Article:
Mosta lies at the heart of Malta, along the Great Fault that runs east-west across the Island.
The town's name derives from the Arabic 'musta', meaning centre. It was only a hamlet in medieval times, but began to develop at the turn of the 17th century after the Great Siege. Today it is a busy market town. At its centre is a magnificent domed church (completed in 1860), the Mosta Rotunda, said to be the third largest unsupported church dome in Europe. It was built to imitate the Pantheon in Rome, by Maltese architect George de Vasse. In World War II, the Church took a direct hit from a German bomb during mass. The bomb pierced the dome, but failed to explode. This event is now regarded as miraculous intervention. You can see a replica of the 200kg bomb in the sacristy. The building of the church was revolutionary in its day: the Mosta Rotunda was constructed over the old church which was only demolished at the last. Mosta is associated with several legends which inspired the building of small devotional chapels: the cave chapel of St. Paul the Hermit in a picturesque valley; and the Chapel of Our Lady of Hope, built as thanksgiving for the safety of a local girl attacked by pirates raiding inland from Salina Bay.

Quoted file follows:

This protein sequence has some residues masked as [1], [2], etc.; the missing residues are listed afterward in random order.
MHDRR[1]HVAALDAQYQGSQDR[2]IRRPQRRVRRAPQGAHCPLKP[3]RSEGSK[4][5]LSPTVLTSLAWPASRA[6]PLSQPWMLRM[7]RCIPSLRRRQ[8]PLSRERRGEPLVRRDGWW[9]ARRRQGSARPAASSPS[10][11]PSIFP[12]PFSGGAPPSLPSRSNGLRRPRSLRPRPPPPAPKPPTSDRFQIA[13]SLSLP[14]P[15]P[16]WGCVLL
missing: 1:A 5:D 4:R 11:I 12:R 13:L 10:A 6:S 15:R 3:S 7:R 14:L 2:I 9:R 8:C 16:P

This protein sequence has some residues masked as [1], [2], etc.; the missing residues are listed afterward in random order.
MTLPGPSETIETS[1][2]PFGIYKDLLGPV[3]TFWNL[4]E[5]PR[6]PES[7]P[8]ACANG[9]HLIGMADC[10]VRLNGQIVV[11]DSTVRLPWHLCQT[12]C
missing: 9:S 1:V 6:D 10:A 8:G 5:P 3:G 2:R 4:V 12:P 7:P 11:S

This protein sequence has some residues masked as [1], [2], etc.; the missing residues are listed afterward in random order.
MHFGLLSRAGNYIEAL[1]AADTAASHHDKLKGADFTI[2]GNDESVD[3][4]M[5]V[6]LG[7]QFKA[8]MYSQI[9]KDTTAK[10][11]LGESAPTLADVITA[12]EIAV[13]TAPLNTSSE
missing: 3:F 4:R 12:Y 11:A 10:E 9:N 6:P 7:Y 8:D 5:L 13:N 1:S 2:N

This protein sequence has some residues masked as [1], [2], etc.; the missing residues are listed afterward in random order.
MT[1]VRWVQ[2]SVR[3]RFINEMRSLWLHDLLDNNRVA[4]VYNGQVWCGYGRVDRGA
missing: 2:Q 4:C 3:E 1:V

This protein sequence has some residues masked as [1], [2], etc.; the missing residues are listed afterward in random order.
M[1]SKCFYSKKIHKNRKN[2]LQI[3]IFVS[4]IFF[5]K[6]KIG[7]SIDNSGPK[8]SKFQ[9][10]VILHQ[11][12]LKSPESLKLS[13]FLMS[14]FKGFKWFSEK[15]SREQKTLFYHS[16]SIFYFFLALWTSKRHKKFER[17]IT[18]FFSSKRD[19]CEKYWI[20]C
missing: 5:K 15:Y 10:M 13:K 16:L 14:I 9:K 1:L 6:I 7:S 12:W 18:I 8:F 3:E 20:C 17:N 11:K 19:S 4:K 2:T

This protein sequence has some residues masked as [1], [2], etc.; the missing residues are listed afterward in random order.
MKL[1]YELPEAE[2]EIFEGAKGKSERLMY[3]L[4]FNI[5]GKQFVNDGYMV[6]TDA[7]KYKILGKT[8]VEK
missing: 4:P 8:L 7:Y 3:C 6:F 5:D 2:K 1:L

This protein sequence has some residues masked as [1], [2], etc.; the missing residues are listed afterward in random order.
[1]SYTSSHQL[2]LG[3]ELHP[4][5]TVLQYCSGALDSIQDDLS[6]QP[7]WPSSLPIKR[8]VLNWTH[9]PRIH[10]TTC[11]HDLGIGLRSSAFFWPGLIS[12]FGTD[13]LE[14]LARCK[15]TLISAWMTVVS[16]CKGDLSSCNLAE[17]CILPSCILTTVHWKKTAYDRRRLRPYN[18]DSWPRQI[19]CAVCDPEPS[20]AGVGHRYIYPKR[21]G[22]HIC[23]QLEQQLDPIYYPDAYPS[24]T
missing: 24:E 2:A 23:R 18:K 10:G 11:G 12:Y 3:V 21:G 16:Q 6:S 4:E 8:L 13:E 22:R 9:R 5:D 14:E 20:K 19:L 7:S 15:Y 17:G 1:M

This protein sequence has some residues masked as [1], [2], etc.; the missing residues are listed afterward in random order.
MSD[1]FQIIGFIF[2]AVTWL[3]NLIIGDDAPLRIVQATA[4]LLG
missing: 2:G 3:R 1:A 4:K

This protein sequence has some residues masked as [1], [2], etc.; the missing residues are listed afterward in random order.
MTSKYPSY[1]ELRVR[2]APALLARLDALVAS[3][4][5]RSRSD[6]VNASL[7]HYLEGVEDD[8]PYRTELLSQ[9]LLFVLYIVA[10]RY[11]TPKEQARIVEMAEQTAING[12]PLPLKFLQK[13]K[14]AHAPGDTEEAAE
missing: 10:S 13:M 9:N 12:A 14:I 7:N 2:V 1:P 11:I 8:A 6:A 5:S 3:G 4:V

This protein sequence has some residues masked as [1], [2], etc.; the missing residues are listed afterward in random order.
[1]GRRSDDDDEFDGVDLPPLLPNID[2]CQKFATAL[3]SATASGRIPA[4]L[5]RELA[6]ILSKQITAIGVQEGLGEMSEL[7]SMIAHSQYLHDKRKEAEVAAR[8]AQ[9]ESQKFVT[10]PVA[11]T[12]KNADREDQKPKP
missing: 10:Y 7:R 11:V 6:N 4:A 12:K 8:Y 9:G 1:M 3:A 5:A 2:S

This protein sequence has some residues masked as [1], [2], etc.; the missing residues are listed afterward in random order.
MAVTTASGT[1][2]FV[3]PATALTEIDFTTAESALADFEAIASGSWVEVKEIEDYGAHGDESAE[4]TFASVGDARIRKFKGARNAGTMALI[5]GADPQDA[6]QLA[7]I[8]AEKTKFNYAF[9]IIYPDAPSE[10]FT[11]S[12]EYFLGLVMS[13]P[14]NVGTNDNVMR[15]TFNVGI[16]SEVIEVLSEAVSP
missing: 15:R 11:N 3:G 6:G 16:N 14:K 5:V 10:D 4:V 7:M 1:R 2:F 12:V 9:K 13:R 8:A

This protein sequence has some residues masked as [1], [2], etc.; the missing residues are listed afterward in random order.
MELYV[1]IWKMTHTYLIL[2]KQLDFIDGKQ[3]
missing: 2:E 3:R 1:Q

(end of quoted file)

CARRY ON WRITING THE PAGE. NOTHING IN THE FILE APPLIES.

Within the limits of Mosta there are also prehistoric remains such as catacombs under Fort Mosta, and Bronze Age dolmens. Mosta also lies on the Victoria Lines, the British fortifications built along the Great Fault.